Writing about the bitter fighting on Okinawa some years after the war, Marine veteran Eugene Sledge remarked that he and his comrades had been reduced to "Twentieth Century savages". Much of what he said is confirmed in the attached Yank article from 1945 that clearly illustrated the terror that was experienced by G.I.s and Marines on that island after the sun went down.
A light and breezy review concerning the findings of a U.S. government study regarding the effectiveness of the Allied strategic bombing campaign against Nazi Germany:
"...the survey authorities report that although air power might have been more advantageously applied in this case or that, its decisive bearing on the victory was undeniable...At sea, its contribution, combined with naval air power, brought an end to the enemy's greatest naval threat -the U-boat; on land, it helped turn the tide overwhelmingly in favor of allied ground forces."
Articles about the daily hardships in post-war Germany can be read by clicking here.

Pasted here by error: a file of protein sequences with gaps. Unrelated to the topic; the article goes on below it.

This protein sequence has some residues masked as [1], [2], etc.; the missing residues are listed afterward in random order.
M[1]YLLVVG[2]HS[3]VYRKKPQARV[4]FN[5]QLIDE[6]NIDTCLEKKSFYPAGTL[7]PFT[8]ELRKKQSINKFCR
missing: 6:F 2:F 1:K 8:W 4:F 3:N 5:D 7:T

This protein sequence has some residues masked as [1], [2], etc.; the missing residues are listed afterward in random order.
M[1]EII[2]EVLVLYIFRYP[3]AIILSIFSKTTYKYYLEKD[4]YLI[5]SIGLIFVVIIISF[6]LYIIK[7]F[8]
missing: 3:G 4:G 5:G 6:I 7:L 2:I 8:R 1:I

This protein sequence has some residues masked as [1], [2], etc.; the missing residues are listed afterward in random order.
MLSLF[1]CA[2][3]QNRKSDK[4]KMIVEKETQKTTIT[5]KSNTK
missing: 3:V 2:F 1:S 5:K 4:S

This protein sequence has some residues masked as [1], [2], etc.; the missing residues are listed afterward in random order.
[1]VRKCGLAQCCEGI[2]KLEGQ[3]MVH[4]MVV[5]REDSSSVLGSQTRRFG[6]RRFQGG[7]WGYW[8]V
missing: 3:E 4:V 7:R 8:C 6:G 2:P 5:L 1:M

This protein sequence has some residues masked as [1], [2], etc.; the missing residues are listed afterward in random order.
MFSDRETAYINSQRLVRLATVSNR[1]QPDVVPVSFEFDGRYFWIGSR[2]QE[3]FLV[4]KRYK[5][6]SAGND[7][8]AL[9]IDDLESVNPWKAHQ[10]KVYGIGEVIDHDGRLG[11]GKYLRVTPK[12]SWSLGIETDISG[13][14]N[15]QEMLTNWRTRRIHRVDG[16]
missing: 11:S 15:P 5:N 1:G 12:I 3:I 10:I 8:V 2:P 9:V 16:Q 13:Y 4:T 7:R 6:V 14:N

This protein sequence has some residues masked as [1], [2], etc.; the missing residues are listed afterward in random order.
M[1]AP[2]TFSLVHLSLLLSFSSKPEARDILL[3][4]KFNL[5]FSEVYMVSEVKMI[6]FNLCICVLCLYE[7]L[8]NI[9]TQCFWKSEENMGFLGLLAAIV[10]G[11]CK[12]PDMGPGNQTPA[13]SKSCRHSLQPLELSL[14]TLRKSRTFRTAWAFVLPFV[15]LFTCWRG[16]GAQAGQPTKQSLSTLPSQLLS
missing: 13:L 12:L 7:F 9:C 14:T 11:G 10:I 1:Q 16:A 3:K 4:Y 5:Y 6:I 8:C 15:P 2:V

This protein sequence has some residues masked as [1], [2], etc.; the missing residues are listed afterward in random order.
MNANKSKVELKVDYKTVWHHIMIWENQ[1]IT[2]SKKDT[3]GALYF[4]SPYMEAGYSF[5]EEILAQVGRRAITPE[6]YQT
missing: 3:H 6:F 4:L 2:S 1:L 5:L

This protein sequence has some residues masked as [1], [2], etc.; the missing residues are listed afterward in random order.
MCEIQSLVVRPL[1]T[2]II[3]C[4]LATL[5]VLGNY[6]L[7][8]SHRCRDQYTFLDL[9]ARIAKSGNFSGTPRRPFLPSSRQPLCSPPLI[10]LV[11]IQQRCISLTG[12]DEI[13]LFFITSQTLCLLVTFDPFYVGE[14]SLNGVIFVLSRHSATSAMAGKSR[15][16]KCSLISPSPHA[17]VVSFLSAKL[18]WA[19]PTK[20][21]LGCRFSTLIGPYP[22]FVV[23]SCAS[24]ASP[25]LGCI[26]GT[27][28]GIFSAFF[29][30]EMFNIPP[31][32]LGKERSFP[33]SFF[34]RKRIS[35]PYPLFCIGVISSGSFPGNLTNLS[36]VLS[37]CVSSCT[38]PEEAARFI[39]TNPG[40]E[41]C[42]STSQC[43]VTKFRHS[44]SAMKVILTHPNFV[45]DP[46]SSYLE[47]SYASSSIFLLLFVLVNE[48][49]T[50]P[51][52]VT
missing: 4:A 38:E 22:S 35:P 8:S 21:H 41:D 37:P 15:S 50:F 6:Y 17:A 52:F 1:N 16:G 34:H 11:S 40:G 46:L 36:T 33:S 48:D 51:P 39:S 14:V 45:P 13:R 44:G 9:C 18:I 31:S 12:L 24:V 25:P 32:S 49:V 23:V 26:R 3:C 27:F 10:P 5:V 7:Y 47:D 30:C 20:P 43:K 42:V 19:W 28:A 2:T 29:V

The story of Sergeant Frank Kwiatek, a W.W. I veteran who remained in the U.S. Army long enough to serve in the next war and have-at the Germans all over again. His distaste for German snipers was remarkably strong.
Written four months after the allied invasion of Europe, and seven months to go until the war's end, YANK MAGAZINE published this account of the Canadian march through France and their heroic stand at the Falaise Gap.
Click here to read about the Canadian POWs who collaborated with the Nazis.
Read about the French-Canadians who resisted the draft...
Published four months after the World War II Japanese surrender, the YANK MAGAZINE editors saw fit to publish the happily obsolete plans for the invasion of Japan: operations CORONET and OLYMPIC.
Click here to read articles about post-war Japan.